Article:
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Edited by David G. Hartwell



490pp/$7.50/July 2001

Year's Best Fantasy

Reviewed by Steven H Silver

In 1996, David Hartwell joined Gardner Dozois in collecting what he felt were the best science fiction stories of the previous year.  While Dozois published a thick trade paperback filled with novellas and stories which have covered the entire range of speculative fiction, Hartwell has focused his smaller books on what could be considered hard science fiction at shorter lengths.  With his tastes in science fiction firmly established before the public after six outings, Hartwell has elected to turn his attention to science fiction’s sister-genre, fantasy, with the first installment of the Year’s Best Fantasy, co-edited with frequent partner Kathryn Cramer.  The result is a book as different from Ellen Datlow and Terri Windling’s The Year’s Best Fantasy and Horror as Hartwell’s science fiction anthologies are from Dozois’s The Year’s Best Science Fiction.

While acknowledging fantasy’s more literary practitioners (and including a story by, for instance, Gene Wolfe doesn’t let Hartwell ignore that branch), Hartwell’s focus seems to be more on the traditional elements of fantasy fiction.  Although sword and sorcery has recently been relegated, it sometimes seems, to between the covers of massive tomes, Hartwell is able to include stories set in George R.R. Martin’s “Song of Ice and Fire” realm and Terry Goodkind’s “Wizard’s First Rule” series to provide the sense of the great fantasy epics which have been appearing in stores for the last several years, although Goodkind’s tale was originally published in 1998.

Sword and sorcery is only one subgenre of fantasy, however, and Hartwell seems to want to be as inclusive of the traditional styles of fantasy as possible.  Constantine Storm’s “The Face of Sekt” is a story which looks at the mixture of politics and religion in ancient times.  The story serves as a cautionary tale, not to those politicians who wish to mix religion into politics, but those religious members who want to mix the two.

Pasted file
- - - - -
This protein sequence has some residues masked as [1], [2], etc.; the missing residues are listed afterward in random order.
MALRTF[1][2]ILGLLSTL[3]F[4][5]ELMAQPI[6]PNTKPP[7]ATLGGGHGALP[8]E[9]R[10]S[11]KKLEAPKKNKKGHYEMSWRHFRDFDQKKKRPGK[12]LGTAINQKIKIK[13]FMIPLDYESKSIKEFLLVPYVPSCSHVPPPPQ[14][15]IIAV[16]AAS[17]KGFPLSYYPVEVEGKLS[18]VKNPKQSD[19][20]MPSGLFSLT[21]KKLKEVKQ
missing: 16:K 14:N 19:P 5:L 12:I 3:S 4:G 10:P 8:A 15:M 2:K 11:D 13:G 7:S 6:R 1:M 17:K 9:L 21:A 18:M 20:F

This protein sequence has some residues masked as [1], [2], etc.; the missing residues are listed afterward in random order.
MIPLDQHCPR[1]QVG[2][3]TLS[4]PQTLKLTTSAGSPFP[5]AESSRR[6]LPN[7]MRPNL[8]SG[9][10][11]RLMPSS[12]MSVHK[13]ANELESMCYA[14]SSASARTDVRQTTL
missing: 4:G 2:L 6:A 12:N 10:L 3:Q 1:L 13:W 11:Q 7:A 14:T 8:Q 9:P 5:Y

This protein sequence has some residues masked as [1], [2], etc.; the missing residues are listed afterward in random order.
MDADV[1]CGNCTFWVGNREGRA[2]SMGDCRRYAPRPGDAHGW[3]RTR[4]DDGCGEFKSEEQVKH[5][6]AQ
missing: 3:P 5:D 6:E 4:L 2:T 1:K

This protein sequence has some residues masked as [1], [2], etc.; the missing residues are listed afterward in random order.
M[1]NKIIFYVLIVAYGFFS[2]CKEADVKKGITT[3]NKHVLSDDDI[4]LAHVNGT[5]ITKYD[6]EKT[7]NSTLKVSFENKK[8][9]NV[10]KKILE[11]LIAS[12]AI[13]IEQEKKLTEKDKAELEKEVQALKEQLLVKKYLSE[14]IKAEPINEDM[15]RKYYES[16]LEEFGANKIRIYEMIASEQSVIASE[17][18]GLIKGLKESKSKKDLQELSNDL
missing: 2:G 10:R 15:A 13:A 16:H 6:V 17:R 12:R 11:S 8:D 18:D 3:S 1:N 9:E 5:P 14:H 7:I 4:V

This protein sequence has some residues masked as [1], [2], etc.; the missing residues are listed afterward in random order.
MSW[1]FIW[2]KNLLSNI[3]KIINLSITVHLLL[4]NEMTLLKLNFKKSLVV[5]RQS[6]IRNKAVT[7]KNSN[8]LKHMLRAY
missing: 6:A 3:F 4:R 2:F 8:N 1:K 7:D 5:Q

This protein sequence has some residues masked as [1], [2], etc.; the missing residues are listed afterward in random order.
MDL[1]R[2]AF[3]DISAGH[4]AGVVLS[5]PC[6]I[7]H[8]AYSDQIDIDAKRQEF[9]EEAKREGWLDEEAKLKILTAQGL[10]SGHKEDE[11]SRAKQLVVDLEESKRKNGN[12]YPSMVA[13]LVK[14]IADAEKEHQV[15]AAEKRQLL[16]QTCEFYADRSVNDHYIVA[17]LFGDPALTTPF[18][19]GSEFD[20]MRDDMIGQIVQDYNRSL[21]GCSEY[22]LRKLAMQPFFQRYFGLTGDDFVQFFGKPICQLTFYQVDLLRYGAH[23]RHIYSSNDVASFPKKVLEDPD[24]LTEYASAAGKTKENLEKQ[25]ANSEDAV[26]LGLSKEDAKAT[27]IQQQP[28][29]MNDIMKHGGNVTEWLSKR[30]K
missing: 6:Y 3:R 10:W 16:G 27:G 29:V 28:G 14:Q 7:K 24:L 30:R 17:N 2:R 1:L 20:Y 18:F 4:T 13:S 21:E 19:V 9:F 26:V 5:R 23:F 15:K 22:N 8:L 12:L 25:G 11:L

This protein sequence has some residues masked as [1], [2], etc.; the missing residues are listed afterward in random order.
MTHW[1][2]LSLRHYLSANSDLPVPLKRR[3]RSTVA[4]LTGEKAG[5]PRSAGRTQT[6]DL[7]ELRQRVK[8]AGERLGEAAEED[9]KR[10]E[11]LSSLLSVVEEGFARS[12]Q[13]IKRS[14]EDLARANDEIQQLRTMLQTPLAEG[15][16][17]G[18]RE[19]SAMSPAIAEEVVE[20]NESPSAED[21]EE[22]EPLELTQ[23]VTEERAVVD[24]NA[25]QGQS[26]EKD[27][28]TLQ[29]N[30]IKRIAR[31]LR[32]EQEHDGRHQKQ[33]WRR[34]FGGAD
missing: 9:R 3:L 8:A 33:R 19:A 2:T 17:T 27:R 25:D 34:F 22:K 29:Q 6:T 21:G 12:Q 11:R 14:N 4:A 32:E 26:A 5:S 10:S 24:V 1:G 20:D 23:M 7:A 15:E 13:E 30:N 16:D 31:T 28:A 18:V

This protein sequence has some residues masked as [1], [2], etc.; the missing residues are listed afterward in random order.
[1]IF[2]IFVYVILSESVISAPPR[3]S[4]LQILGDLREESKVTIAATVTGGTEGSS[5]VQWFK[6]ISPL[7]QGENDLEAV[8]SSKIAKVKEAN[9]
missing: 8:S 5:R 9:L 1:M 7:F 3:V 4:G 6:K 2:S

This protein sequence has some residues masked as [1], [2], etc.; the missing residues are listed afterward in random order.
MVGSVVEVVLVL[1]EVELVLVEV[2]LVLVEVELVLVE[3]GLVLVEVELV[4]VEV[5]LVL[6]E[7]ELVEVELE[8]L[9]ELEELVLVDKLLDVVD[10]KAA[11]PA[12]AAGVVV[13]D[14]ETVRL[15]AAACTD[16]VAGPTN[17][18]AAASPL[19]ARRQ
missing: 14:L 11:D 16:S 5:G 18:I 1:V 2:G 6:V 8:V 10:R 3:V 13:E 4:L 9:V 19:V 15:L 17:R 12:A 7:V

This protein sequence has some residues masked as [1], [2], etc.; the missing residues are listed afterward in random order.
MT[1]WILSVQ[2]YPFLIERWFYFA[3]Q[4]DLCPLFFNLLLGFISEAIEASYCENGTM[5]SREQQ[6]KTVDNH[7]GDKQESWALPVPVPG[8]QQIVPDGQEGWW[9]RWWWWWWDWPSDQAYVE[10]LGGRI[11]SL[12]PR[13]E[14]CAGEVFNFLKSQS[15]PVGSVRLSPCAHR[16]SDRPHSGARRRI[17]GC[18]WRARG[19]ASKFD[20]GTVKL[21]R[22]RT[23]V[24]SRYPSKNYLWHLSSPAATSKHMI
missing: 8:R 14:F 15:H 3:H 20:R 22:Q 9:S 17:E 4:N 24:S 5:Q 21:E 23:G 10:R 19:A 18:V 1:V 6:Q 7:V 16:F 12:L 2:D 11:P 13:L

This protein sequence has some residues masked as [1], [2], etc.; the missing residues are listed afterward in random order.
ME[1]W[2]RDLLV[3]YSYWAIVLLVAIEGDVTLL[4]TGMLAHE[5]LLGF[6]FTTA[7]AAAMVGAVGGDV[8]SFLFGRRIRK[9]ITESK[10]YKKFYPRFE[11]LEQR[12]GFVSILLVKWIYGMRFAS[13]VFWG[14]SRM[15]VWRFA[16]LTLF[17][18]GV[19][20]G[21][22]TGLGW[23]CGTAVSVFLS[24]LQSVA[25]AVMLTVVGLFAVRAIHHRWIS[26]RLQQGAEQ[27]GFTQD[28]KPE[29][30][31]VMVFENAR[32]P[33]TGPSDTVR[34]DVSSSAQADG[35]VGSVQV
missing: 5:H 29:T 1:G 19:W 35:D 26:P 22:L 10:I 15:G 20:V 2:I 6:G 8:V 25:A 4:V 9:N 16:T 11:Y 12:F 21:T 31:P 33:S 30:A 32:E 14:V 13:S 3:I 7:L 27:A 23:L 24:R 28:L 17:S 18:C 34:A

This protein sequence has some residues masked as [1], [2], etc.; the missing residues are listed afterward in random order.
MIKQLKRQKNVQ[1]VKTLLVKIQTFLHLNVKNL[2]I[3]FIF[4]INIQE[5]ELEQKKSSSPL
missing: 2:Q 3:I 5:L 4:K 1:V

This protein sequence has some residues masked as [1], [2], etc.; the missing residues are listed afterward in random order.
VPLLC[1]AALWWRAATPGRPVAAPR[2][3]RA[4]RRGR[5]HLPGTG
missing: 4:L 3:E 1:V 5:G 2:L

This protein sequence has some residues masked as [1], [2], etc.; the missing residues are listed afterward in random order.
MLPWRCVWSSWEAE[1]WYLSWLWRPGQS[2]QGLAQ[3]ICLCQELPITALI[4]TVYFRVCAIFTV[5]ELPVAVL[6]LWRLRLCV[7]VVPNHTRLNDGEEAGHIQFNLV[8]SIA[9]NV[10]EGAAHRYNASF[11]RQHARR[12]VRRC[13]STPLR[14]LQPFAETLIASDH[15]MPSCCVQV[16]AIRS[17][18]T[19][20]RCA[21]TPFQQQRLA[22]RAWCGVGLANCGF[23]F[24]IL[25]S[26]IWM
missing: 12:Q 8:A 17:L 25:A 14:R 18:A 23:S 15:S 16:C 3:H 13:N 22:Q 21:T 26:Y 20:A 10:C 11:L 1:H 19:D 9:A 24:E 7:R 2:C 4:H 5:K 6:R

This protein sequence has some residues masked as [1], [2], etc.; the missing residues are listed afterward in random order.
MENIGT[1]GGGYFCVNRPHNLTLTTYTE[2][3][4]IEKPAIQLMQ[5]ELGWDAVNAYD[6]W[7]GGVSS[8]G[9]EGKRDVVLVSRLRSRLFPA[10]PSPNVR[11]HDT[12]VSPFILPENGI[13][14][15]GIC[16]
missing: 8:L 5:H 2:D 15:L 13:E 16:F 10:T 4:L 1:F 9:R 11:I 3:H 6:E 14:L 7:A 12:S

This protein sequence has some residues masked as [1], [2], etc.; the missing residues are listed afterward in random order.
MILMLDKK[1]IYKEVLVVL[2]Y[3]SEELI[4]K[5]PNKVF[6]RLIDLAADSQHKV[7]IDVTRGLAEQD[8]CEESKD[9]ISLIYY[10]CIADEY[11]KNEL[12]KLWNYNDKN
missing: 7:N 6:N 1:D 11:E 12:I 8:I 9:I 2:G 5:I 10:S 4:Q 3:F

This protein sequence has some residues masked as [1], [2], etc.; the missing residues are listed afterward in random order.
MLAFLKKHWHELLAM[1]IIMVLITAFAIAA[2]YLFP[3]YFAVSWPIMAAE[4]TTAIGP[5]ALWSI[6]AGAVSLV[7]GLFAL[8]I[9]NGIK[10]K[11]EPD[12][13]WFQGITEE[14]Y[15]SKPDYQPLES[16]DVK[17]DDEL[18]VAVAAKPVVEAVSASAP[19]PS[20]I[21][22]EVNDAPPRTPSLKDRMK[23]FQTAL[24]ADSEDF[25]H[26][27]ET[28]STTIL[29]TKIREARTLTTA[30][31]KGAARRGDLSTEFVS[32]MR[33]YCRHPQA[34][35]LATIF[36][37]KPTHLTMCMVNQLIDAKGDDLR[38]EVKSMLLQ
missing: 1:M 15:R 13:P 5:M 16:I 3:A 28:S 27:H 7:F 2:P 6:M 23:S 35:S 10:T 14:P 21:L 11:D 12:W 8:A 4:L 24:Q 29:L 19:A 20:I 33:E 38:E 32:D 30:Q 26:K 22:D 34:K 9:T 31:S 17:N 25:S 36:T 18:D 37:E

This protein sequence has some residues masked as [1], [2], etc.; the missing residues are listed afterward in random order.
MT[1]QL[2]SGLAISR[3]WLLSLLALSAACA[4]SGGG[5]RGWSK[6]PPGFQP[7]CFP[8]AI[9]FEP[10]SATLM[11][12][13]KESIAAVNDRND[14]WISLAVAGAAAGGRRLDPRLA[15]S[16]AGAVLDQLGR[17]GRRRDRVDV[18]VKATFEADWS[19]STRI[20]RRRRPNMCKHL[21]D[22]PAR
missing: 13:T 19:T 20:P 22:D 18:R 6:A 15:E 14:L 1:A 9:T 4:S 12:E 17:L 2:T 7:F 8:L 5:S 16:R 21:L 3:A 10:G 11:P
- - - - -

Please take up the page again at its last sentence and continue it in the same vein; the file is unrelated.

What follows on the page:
Several stories, such as Nicola Griffith’s “A Troll’s Story,” Brian Stableford’s “Chantarelle,” Naomi Kritzer’s “The Golem,” and Greg Costikyan’s “And Still She Sleeps” have their roots in folklore and fairy tales.  While the latter term frequently conjures up images of Disneyesque fables, as any reader of Ellen Datlow and Terry Windling’s long-running fairy tales series know, these stories can be as dark in tone and outcome as anything written by H.P. Lovecraft.

Lovecraft serves as the inspiration for Don Webb’s “The Prophecies of Newfane Asylum,” one of three included stories which was originally published in the more science fictionally oriented Interzone.  Webb has written a period piece which combines the glamour of the regency period with the sinister atmosphere of Lovecraft’s nineteenth-century New England.  Interzone is also represented by Sarah Singleton’s “Ebb Tide” and Zoran Zivkovic’s “The Window.”

Many of the stories included in Year’s Best Fantasy will be readily available to genre readers, however not all are.  The year 2000 seems to have been a good year for fantasy readers who needed to fly.  Although not included, Harlan Ellison’s “Incognita, Inc.” was originally published in the United Airlines in-flight magazine (and later reprinted in Realms of Fantasy), while Scott Bradford’s “The Devil Disinvests,” which is included here, was originally published in the Swissair magazine (and later in F&SF).  Both of those stories take clichés of the field and look at them in a refreshing light.

Just as David Hartwell presented his own vision of science fiction with his annual collection six years ago, so, too, does he take a look at fantasy and present a vision of the field which adheres to the traditional forms and concepts of the field.  His impression of fantasy fiction seems to be more inclusive than his vision of science fiction (for the purposes of these anthologies), but it remains a vision which is recognizable to the literature which has grown out of the writings of J.R.R. Tolkien, L. Sprague de Camp, Unknown and Weird Tales.

Author Story
John Sullivan Everything Changes
Nicola Griffith A Troll Story
Storm Constantine The Face of Sekt
Brian Stableford Chanterelle
George R.R. Martin Path of the Dragon
Michael Swanwick The Raggle Taggle Gypsy-O
Sarah Singleton Ebb Tide
Joel Lane The Hunger of the Leaves
Nalo Hopkinson Greedy Choke Puppy
Naomi Kritzer The Golem
Scott Bradfield The Devil Disinvents
Simon Brown and Alison Tokley A Serpent in Eden
Kain Massin Wrong Dreaming
Sherwood Smith Mom and Dad at the Home Front
Renee Bennett The Fey
Richard Parks Golden Bell, Seven and the Marquis of Zeng
Charles de Lint Making a Noise in This World
Robert Sheckley Magic, Maples and Maryanne
Don Webb The Prophecies at Newfane Asylum
Zoran Zivkovic The Window
Greg Costikyan And Still She Sleeps
Gene Wolfe The Walking Sticks
Terry Goodkind Debt of Bones

Purchase this book in trade paperback from Amazon Books.

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